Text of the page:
Have clear hours designated for counseling and stay within those boundaries. Even professional counselors can only do so much. Pastors have so many tasks and time demands that counseling is best when set for a designated time. Clearly define what an emergency is so that others don’t define that for you.
God created and gave us times of respite for a specific purpose that’s worth taking seriously
Scripture tells us that work is one of the things God created man to do. Effort and productivity are expected in every area of our lives. Parents strain to bring children into the world, and then for the next 20-plus years must midwife their proper acclimation into society. Businesspeople must produce materials and services that serve the public while making a profit. Pastors ... well, they seem to have no end to their job description! Whatever the responsibility, work seems to incessantly demand our attention. Yet, if regular moments of respite are not prioritized, both quality and quantity of life can diminish.
Craig Sawchuk, assistant professor of psychiatry and behavioral sciences at the University of Washington School of Medicine, debunks the idea that more work necessarily means a more productive life. After thousands of hours of research, He concluded that, “If you establish a more balanced lifestyle, enjoying your leisure can in fact improve the quality and quantity of your work.”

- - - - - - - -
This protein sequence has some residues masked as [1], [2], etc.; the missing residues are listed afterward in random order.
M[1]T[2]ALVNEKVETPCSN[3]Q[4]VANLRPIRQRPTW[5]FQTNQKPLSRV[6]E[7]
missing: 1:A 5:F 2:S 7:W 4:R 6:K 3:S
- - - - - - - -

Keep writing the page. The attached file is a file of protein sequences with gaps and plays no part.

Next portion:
Sawchuk rediscovered the value of a balanced work/rest lifestyle. Though his discovery is noteworthy, he certainly is not the first to present it. God invented the idea of a balanced life. Genesis 2:2-3 says, “By the seventh day God completed His work which He had done, and He rested on the seventh day from all His work which He had done. Then God blessed the seventh day and sanctified it, because in it He rested from all His work which God had created and made” (NASB).
Note that one of God’s distinguishing attributes is that He doesn’t need to rest. Still, He thought enough of the concept He created and mandated to exemplify it by taking an entire day off so that man might understand its importance to his own well-being.
God’s emphasis on rest cannot be overstated. He created us as creatures of rhythm. Our workdays generally start and end at predictable times. After a good day’s labor, our circadian rhythms (the 24-hour cycle found in the biochemical, physiological or behavioral processes of living entities) mandate that we regularly get between five to eight hours of sleep. And we are wired to eat at semi-regular intervals.